Plagued by chronic traffic jams, Germany's autobahn is often more of a long parking lot than a high-speed automotive paradise. Some scientists are hoping to explain the hassle of stop-and-go with physics and game theory.
Next time, take the train
Traffic jams don't discriminate. Regardless whether you're a CEO or a plumber, if you're stuck on the highway at one of Germany's classic chokepoints like Lotte-Osnabrück or Swisttal-Heimertsheim, you're stuck no matter what your station in life. And if you're sitting still on a stretch of the supposedly mighty autobahn instead of whizzing along at 200 kph, you may wonder why.
It's certainly not by chance as some may think.
"Around 80 percent of traffic jams occur because there are simply too many people on the same part of the road at the same time," said Michael Schreckenberg, a professor of traffic physics at the University of Duisburg-Essen.
As happens every year at the start of the summer holidays when thousands of German drivers head south, all it takes is for one of them to slam on the brakes just a bit too zealously for smooth-flowing traffic to implode.
"Those behind brake even harder and it just continues on down the line," said Peter Wagner, head of the traffic IT department of the German Institute for Aerospace. "The people way in the rear will end up completely stopped."
The masses effectively end up not only stopped, but moving slower overall, said Schreckenberg. Speeds of 15 kph are all it takes to cause jams on Germany's autobahn. A good case of road rage comes on a lot faster, since the traffic backup grows quickly with new victims in the rear approaching faster than those up front can get clear.
Bad enough are the bottlenecks near construction sites or accidents. But worst of all are the highway on-ramps, where a gaggle of cars wants to join the flow of traffic. Schreckenberg said the whole process is like breathing: "It's a periodical phenomenon. The system breathes in cars and breathes out traffic jams."
There are already plenty of scientists who want to understand traffic jams in order to be able to predict where there might be trouble. Some researchers have even compared autos to physical particles. "As long as there's enough space, they move more or less freely like a gas," explained Wagner. "If I increase the pressure they begin to flow like a liquid. Only with even higher pressure will they, so to say, freeze."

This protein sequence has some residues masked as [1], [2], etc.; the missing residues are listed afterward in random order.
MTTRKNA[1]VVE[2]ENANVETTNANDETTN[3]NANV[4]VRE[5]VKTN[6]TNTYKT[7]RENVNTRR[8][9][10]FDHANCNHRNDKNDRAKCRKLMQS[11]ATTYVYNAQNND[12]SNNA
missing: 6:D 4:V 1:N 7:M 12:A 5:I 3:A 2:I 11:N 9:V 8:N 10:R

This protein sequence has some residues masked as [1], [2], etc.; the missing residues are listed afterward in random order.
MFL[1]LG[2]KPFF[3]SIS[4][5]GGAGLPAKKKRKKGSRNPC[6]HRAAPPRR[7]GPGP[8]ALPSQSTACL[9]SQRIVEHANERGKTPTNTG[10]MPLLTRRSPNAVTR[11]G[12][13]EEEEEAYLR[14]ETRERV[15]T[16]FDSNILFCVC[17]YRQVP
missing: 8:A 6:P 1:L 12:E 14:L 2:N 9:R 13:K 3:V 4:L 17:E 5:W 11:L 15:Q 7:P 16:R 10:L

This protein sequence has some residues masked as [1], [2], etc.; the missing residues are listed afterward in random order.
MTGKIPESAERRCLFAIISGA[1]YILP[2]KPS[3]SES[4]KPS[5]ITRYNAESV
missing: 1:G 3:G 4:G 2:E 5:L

And apparently gas particles hate bumping into each other as much as autobahn drivers. But the comparison only goes so far. "There are people sitting in cars, not particles," said Schreckenberg. "They react differently, such as braking sooner or later."
They also, unfortunately, think. If automatic traffic signs call for a speed limit of 60 to keep things flowing, the crafty drivers will often go 80, said Wagner. "That doesn't get rid of the slowdown but at least they're out in front."
Get off the road
To ease pressure on the autobahn, drivers actually need to head to an off-ramp and move on to surface streets, said Martin Treiber, who works on traffic modelling at the Dresden's Technical University. "Of course, that wouldn't do much for them, but it would help the autobahn speed up. It's a game theory problem."
Of course, nobody is altruistic enough to actually get off the highway for others, but potential detours are often quickly overloaded anyway. That's why Wagner likes a "Cellular-Automation-Approach" when looking at traffic jams. It essentially cuts the road into a grid and allots one cell to each car. If a cell is full, another car cannot move ahead until it is empty. It calculates that if 1,800 cars roll through a cell in one lane in an hour, things will grind to a halt.
Apparently Germans spend on average 58 hours a year sitting in traffic. A BMW study said such gridlock costs the economy €100 million each year, not including the cost to your nerves.
But Schreckenberg said Germans are traffic wimps compared to other countries. "We complain all the time, but if you look at Seoul, Istanbul or Tokyo -- with things routinely backed up over 10 kilometers -- now that's a traffic jam!"